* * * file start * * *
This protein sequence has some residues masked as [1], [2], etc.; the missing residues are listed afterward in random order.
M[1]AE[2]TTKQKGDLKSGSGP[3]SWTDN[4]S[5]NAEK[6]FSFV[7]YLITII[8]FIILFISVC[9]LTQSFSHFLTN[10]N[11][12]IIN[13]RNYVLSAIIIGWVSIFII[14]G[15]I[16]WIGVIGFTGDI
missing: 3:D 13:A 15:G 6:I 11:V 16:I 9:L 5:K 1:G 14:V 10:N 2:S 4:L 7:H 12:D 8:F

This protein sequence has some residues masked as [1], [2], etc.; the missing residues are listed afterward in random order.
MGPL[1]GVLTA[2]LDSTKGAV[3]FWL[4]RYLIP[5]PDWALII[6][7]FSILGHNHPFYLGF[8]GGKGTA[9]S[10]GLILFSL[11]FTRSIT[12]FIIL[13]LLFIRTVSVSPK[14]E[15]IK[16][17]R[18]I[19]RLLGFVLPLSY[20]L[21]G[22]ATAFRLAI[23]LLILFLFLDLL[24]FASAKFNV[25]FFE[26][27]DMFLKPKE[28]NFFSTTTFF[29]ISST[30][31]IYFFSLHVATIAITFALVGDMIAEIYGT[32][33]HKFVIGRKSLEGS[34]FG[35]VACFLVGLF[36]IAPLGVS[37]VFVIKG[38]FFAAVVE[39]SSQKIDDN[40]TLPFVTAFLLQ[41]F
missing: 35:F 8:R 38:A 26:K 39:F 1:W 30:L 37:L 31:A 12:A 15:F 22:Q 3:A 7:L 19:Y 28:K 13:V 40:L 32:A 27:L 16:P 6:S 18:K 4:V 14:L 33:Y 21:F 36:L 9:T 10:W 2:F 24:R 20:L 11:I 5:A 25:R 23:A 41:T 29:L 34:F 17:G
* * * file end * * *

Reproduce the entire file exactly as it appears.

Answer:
This protein sequence has some residues masked as [1], [2], etc.; the missing residues are listed afterward in random order.
M[1]AE[2]TTKQKGDLKSGSGP[3]SWTDN[4]S[5]NAEK[6]FSFV[7]YLITII[8]FIILFISVC[9]LTQSFSHFLTN[10]N[11][12]IIN[13]RNYVLSAIIIGWVSIFII[14]G[15]I[16]WIGVIGFTGDI
missing: 3:D 13:A 15:G 6:I 11:V 16:I 9:L 5:K 1:G 14:V 10:N 2:S 4:L 7:H 12:D 8:F

This protein sequence has some residues masked as [1], [2], etc.; the missing residues are listed afterward in random order.
MGPL[1]GVLTA[2]LDSTKGAV[3]FWL[4]RYLIP[5]PDWALII[6][7]FSILGHNHPFYLGF[8]GGKGTA[9]S[10]GLILFSL[11]FTRSIT[12]FIIL[13]LLFIRTVSVSPK[14]E[15]IK[16][17]R[18]I[19]RLLGFVLPLSY[20]L[21]G[22]ATAFRLAI[23]LLILFLFLDLL[24]FASAKFNV[25]FFE[26][27]DMFLKPKE[28]NFFSTTTFF[29]ISST[30][31]IYFFSLHVATIAITFALVGDMIAEIYGT[32][33]HKFVIGRKSLEGS[34]FG[35]VACFLVGLF[36]IAPLGVS[37]VFVIKG[38]FFAAVVE[39]SSQKIDDN[40]TLPFVTAFLLQ[41]F
missing: 35:F 8:R 38:A 26:K 39:F 1:W 30:L 37:L 31:A 12:A 15:F 22:Q 3:A 7:L 19:Y 28:K 13:V 40:L 32:A 27:L 16:P 6:S 18:K 4:V 14:L 33:Y 21:F 36:L 9:T 10:W 2:F 24:R 20:L 11:I 5:A 25:R 23:A 41:T 29:L 34:F 17:G